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Neil Gottlieb had just crossed the finish line of the 117th Boston Marathon in 3 hours 40 minutes and was filing his way through a chute to get some water and snacks when a pair of explosions near the finish line on Boylston Street that “almost lifted us all off our feet,’’ he said.

“There was one very large explosion probably maybe 100 yards from where I was standing,’’ said Gottlieb, a 44-year-old from Philadelphia. “It almost lifted us all off our feet. There was no mystery as to what had just happened. Then, maybe, within two seconds later there was another explosion, it didn’t seem quite as big, but there was clearly there as a mushroom-type cloud.


“There was no question that some sort of bomb or something went off there.’’

Gottlieb said security immediately began to clear the finish line area.

“We just all turned and started heading back, away from the finish line,’’ he said.

Gottlieb’s wife, Kim, and their three children were about to walk into the Copley Plaza Hotel, where they were staying, when the explosions went off. Gottlieb’s wife and children were hustled to safety inside the hotel, where security personnel placed the hotel on immediate lockdown status, but their father was still unaccounted for outside.

The family was tearfully reunited in the hotel’s lobby a short while later.

Gottlieb was at a loss to describe what kind of explosion it was.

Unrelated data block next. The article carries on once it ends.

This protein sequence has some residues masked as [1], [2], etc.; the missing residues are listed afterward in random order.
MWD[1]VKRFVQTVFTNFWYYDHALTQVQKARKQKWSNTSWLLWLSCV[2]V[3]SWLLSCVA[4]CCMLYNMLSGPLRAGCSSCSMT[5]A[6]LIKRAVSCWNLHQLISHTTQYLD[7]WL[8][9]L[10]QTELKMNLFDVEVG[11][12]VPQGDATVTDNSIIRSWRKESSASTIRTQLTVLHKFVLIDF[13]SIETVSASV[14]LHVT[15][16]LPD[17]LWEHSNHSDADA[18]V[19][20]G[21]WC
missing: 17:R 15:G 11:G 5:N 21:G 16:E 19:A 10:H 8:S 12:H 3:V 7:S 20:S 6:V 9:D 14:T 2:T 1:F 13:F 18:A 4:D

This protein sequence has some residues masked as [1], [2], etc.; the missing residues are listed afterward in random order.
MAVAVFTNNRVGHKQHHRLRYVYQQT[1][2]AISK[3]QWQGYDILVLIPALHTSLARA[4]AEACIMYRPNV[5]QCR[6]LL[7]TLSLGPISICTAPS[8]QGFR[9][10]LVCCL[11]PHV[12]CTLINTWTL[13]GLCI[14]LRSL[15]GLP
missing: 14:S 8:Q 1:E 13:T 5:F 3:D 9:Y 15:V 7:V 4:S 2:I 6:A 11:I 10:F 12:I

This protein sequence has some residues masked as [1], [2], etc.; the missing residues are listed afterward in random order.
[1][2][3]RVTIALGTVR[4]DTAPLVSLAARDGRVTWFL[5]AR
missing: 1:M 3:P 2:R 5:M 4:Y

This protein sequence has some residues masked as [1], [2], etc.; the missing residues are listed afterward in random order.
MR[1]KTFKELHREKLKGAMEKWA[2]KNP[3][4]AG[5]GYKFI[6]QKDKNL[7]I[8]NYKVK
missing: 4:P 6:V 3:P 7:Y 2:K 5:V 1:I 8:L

“I don’t know what it was,’’ he said. “Part of me hopes that it was some sort of malfunction of equipment that was there, but it didn’t seem that way. If it was something more than that, it’s an absolutely tragedy if anyone got hurt. It’s a scary event.

Gottlieb had just completed his second ever attempt at the Boston Marathon.

“My hope is that no one who was finishing the race, or the spectators who came and worked so hard to be at this race, got hurt or injured,’’ Gottlieb. “It’s a dream for a lot of people and to have it end that way would be a tragedy. Actually, for those of us standing here in the hotel, it’s a disappointing end to a spectacular day. It was seven months of training that led up to this, but that’s irrelevant if people got hurt.


“So, it’s surprising, because if someone wanted to do something like this, why would they do it at the end of the race? The day’s pretty much over, if you’re trying to make some kind of a statement. It seems quite silly to me to hurt innocent people in a situation like this.

“That’s what makes me think and hope that it was something other than an attack.’’

Michael Vega can be reached at vega@globe.com.